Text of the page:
I have corrected the misunderstanding(s) that existed a few post back ( Vess and Gums). Not surprising when dealing with the not so simple implementation and explanation of MCAS from various sources.

@FDR thanks for the references. I had to look them up myself back in November because I couldn't believe the plane got certified with a crappy pitch momentum plot at high alpha.

It still amazes me that many folks posting lately think MCAS is a "stall prevention" or "stall warning" feature. Oh well, being the old instructor pilot, I explained how it works to my wife using a steering wheel analogy where the wheel moved all by itself as she tried to turn harder near the stops. "Oh yeah, I get it"

Thanks for putting up with my rants, but this whole thing bugs me. If we prevent just one accident then it is worth it in spades, huh?

Gums sends...
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Old 16th Mar 2019, 03:40
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CURRENT - 833 PM SEATTLE TIME
BA plans to provide software fix within about 10 days and mandate installation. Then after a test flight- plane can be returned to service ! meanwhile the FAA and Boeing are going rounds as to type and kind and level of ' training ' on the ' new' software/system/ effects shall be required. !

The above is a paraphrase of the news release by a few ' sources'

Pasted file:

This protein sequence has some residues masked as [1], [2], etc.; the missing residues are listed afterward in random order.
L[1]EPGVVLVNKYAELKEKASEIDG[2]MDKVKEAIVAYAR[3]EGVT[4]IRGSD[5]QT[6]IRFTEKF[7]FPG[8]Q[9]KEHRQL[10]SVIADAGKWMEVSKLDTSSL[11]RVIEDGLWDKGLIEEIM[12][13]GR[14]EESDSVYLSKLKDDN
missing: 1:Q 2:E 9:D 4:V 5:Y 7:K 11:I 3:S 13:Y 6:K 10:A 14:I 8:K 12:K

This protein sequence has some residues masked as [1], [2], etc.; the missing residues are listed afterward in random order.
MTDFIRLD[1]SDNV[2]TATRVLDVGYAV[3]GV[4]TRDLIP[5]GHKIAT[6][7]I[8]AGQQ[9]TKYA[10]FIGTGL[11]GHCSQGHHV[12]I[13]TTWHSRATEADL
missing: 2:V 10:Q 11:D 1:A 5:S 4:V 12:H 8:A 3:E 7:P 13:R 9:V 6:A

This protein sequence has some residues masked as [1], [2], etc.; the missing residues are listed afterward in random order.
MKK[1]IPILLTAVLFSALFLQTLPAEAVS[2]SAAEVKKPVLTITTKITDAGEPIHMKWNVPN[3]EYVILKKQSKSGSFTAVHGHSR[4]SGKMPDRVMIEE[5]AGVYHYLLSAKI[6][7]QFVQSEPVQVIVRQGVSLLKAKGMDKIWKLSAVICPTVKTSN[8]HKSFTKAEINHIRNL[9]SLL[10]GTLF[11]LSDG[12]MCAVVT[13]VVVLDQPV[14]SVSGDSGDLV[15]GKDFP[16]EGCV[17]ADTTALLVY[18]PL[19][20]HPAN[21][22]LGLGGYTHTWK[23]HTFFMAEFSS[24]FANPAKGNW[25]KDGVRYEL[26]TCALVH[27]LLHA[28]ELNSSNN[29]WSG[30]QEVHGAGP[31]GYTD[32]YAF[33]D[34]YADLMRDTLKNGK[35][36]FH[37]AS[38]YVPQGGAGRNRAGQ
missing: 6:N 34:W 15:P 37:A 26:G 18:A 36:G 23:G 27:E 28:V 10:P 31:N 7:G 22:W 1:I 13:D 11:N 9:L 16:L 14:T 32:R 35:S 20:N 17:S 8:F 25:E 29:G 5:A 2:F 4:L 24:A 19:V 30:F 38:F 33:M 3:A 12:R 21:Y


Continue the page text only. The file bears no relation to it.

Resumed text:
https://www.thestreet.com/investing/...e-fix-14897876

[QUOTE]Boeing Co. (BA
- Get Report) shares rose Friday following a report that that planemaker is set to roll out a software upgrade to address safety issues linked to the grounded 737 MAX series.France's AFP news agency said the rollout, which will come in the next ten days, would focus on the MAX's automatic stall-prevention system that was linked to the Lion Air crash in Indonesia, but has not yet been proven to have caused Sunday's Ethiopian Airlines ET 302 disaster. Reuters reported Friday, however, that the timeline for the software fix "has not changed" and will be installed "in the coming weeks".Boeing shares were marked 1.52% higher Friday to close at $378.99 each.

[QUOTE]

I'm simply reporting- I'm sure within a few hours or less, more details will be available-

IMHO- while FAA may allow this in the U.S- I doubt anyone else will . but I'm just a poor SLF retired mechanical injun ear from BA and not an aeronautical whiz bang at all- Not even a microsoft simulator player .